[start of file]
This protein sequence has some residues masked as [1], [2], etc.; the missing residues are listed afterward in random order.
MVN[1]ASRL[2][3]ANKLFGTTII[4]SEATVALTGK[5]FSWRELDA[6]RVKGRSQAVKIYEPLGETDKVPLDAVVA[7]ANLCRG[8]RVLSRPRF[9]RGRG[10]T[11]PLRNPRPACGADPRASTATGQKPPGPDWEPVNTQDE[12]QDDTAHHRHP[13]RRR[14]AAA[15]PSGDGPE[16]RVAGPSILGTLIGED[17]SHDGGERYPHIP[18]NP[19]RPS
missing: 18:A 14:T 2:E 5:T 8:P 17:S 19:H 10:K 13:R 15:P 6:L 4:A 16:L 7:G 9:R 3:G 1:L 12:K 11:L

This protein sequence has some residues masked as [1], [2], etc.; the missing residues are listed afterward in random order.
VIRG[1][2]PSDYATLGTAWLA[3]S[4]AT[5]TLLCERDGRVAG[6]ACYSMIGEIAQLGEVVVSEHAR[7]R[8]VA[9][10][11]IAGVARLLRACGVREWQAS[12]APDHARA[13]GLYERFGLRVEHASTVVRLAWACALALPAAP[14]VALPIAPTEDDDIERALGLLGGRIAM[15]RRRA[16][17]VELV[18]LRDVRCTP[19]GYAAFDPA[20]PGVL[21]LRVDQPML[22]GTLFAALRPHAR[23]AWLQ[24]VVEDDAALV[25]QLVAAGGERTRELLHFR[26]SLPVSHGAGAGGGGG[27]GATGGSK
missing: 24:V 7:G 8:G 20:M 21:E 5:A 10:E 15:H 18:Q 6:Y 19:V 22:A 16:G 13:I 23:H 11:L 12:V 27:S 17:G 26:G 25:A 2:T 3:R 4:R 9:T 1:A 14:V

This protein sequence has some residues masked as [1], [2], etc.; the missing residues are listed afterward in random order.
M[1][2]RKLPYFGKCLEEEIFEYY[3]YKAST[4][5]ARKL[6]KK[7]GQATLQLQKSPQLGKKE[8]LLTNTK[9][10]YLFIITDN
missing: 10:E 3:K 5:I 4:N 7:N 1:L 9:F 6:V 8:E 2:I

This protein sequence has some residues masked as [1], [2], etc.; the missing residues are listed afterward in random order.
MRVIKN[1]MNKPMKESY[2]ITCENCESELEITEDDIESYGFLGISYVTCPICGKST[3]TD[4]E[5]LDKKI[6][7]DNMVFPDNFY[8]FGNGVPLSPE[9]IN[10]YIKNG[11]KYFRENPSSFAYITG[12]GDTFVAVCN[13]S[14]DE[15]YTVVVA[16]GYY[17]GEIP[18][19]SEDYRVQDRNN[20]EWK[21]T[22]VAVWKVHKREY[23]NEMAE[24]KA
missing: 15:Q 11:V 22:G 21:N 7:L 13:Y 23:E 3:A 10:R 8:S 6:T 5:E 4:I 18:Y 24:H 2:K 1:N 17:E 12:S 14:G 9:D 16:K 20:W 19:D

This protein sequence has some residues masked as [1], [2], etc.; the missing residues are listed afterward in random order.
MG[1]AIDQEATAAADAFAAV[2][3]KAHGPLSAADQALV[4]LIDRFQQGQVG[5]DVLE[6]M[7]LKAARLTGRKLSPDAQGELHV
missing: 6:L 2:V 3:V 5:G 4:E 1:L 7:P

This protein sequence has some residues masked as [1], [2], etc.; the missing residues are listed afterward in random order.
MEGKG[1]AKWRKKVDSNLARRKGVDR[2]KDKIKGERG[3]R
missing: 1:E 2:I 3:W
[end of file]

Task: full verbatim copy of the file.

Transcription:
This protein sequence has some residues masked as [1], [2], etc.; the missing residues are listed afterward in random order.
MVN[1]ASRL[2][3]ANKLFGTTII[4]SEATVALTGK[5]FSWRELDA[6]RVKGRSQAVKIYEPLGETDKVPLDAVVA[7]ANLCRG[8]RVLSRPRF[9]RGRG[10]T[11]PLRNPRPACGADPRASTATGQKPPGPDWEPVNTQDE[12]QDDTAHHRHP[13]RRR[14]AAA[15]PSGDGPE[16]RVAGPSILGTLIGED[17]SHDGGERYPHIP[18]NP[19]RPS
missing: 18:A 14:T 2:E 5:T 8:P 17:S 19:H 10:K 13:R 15:P 6:L 4:A 16:L 7:G 9:R 3:G 1:L 12:K 11:L

This protein sequence has some residues masked as [1], [2], etc.; the missing residues are listed afterward in random order.
VIRG[1][2]PSDYATLGTAWLA[3]S[4]AT[5]TLLCERDGRVAG[6]ACYSMIGEIAQLGEVVVSEHAR[7]R[8]VA[9][10][11]IAGVARLLRACGVREWQAS[12]APDHARA[13]GLYERFGLRVEHASTVVRLAWACALALPAAP[14]VALPIAPTEDDDIERALGLLGGRIAM[15]RRRA[16][17]VELV[18]LRDVRCTP[19]GYAAFDPA[20]PGVL[21]LRVDQPML[22]GTLFAALRPHAR[23]AWLQ[24]VVEDDAALV[25]QLVAAGGERTRELLHFR[26]SLPVSHGAGAGGGGG[27]GATGGSK
missing: 24:V 7:G 8:G 20:M 21:E 5:A 10:E 15:H 18:Q 6:Y 19:V 22:A 16:G 13:I 23:H 11:L 12:V 27:S 17:G 26:G 25:A 2:T 3:R 4:R 9:T 1:A 14:V

This protein sequence has some residues masked as [1], [2], etc.; the missing residues are listed afterward in random order.
M[1][2]RKLPYFGKCLEEEIFEYY[3]YKAST[4][5]ARKL[6]KK[7]GQATLQLQKSPQLGKKE[8]LLTNTK[9][10]YLFIITDN
missing: 10:E 3:K 5:I 4:N 7:N 1:L 9:F 6:V 8:E 2:I

This protein sequence has some residues masked as [1], [2], etc.; the missing residues are listed afterward in random order.
MRVIKN[1]MNKPMKESY[2]ITCENCESELEITEDDIESYGFLGISYVTCPICGKST[3]TD[4]E[5]LDKKI[6][7]DNMVFPDNFY[8]FGNGVPLSPE[9]IN[10]YIKNG[11]KYFRENPSSFAYITG[12]GDTFVAVCN[13]S[14]DE[15]YTVVVA[16]GYY[17]GEIP[18][19]SEDYRVQDRNN[20]EWK[21]T[22]VAVWKVHKREY[23]NEMAE[24]KA
missing: 15:Q 11:V 22:G 21:N 7:L 13:Y 23:E 3:A 10:R 8:S 6:T 5:E 4:I 18:Y 24:H 2:K 1:N 17:E 12:S 14:G 9:D 16:K 20:W 19:D

This protein sequence has some residues masked as [1], [2], etc.; the missing residues are listed afterward in random order.
MG[1]AIDQEATAAADAFAAV[2][3]KAHGPLSAADQALV[4]LIDRFQQGQVG[5]DVLE[6]M[7]LKAARLTGRKLSPDAQGELHV
missing: 6:L 2:V 3:V 5:G 4:E 1:L 7:P

This protein sequence has some residues masked as [1], [2], etc.; the missing residues are listed afterward in random order.
MEGKG[1]AKWRKKVDSNLARRKGVDR[2]KDKIKGERG[3]R
missing: 1:E 2:I 3:W